Home Virtual Servers Windows Servers Linux Servers Managed Servers Game Servers  
 
 
Managed Server Independence Mode

Sometimes managed servers fail leaving the hosting provider with a list of problems to fix. In order to prevent the client from being detrimentally affected by a server failure, hosting providers have several ways to ease the situation. A managed server is not the same as an administration server. It is a server that the client or host manages themselves. An administration server is a control point which sole function is to assist with tasks.

When a managed server begins to run, it first contacts the administration server. The administration server is responsible for holding the configuration information which is needed to start the managed server. Copies of these configurations are made and stored in files called config.xml, SerializedSystemIni.dat, and boot.properties in the managed serverís root directory. The root directory is the main directory in the managed serverís file system.

Sometimes, for different reasons, the managed server is unable to retrieve the configuration information directly from the administration server. When this happens, the managed server reads the stored files in its root directory. Other files are stored on the managed serverís system, and those are read as well .A managed server that begins by reading copies of files is considered to be in the managed server independence mode.

The managed server independence mode consists of the managed server using a cache of application files to start the applications needed by the server. This mode is vital to the recovery of failed servers. Unfortunately, most failures lead to others. This can have a catastrophic affect on the server because a failure can cutoff power, cause hardware to function improperly, crash the operating system, take down network partitions, and disrupt applications. Every one of these things can lead to a new failure continuing the destructive cycle.

In order to ensure these files are stored in the server managers root directory, the replication of configuration data must be enabled. To ensure the needed files to combat a failure are stored in the managed serverís root directory, the managed server should be started at least once while the administration server is running. This may sound easy enough, but there is a catch. The boot.properties file is not replicated. In order to ensure this particular file is in the directory, a copy must be created and saved in the directory. This can be done manually. It is vital to backup all files on the administration server.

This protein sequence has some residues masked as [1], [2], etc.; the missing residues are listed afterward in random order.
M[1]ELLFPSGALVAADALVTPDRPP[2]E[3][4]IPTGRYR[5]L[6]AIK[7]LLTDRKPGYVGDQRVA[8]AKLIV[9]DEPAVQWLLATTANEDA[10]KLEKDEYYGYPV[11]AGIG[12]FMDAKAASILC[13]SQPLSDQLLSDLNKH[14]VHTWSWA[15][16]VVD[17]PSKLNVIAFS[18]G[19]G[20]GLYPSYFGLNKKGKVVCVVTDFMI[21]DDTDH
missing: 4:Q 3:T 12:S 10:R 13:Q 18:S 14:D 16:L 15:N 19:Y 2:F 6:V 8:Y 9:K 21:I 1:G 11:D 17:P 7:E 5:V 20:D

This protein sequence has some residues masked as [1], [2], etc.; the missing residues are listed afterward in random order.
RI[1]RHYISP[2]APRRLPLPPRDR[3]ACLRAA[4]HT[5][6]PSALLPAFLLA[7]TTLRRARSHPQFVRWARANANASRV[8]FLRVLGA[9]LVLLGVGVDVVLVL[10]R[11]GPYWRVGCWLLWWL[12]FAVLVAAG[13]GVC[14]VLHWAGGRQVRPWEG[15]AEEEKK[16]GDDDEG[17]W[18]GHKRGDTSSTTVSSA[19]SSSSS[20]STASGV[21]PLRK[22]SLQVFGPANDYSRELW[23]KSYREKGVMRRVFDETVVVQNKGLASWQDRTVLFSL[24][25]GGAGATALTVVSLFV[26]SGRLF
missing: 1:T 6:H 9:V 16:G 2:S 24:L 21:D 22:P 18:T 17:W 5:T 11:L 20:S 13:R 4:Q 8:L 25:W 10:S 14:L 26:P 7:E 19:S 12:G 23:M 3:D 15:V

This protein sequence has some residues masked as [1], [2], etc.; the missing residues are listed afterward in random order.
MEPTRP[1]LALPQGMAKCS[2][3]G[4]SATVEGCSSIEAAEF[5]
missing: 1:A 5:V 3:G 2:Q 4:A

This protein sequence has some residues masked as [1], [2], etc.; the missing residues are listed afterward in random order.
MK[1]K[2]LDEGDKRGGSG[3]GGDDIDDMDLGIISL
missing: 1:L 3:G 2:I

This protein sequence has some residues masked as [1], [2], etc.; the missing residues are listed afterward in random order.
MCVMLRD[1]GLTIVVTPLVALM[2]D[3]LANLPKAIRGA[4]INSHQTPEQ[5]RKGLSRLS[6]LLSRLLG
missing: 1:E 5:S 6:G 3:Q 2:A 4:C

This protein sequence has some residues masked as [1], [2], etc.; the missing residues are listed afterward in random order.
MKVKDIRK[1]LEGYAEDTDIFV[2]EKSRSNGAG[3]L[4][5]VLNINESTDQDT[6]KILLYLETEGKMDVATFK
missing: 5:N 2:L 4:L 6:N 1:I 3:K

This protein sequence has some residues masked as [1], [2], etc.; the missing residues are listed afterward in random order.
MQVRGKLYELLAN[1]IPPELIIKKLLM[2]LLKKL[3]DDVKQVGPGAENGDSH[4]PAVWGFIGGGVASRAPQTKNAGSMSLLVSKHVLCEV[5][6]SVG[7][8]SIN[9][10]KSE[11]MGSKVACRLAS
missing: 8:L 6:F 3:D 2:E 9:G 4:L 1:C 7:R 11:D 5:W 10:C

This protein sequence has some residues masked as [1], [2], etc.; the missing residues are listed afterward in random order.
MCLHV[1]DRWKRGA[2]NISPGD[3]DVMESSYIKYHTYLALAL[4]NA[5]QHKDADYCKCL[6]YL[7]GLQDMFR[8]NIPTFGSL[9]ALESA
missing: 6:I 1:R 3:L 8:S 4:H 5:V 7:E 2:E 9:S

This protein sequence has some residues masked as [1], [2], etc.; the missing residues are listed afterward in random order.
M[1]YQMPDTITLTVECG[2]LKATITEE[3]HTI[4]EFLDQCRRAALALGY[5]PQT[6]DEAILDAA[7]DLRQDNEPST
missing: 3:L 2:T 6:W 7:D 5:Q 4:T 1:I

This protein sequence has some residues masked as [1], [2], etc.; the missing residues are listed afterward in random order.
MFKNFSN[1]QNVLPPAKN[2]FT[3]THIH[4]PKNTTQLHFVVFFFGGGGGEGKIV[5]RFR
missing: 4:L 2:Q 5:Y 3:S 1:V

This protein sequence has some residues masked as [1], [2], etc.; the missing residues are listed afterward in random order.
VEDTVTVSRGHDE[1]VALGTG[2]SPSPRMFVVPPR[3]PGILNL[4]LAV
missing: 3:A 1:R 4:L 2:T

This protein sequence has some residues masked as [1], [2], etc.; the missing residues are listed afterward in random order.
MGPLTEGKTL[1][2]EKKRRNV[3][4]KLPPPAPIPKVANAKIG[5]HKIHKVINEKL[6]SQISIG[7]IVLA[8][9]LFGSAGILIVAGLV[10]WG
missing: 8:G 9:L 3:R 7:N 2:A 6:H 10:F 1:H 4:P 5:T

In order to start a managed server in independence mode, the user must first start the administration server. The next step is to open the Administration Console. The administration console is used for system control and can also be used to edit a computer programs settings and variables. Next, open the Domain, then Servers, followed by the Managed Server. Look for a tab marked Configuration Tuning and click it. Once you have clicked the tab, scroll to the bottom of the page and select the Show and the Advanced Options display.

A check box followed by Enable MSI File Replication or Enable Managed Server Independence will appear. Check the box to enable the file replication. It is now time to restart the administration server and then the managed server. This allows the managed server to update its configuration. Shutdown both servers and restart the managed server. The administration server does not need to be restarted at this time. The application may now be accessed.

The managed server independence mode is an important step in prevention of failures, and to effectively manage a network of servers. In the long run, this type of tool and others like it are cost-effective and allow a network to run smoothly and efficiently.

Featured Articles
You may also be interested in these articles about server hosting:
 
Managed Dedicated Server Hosting
Managed VPS Hosting
Windows Managed Server Hosting
Linux Managed Server Hosting
Dedicated Managed Servers: cPanel and WHM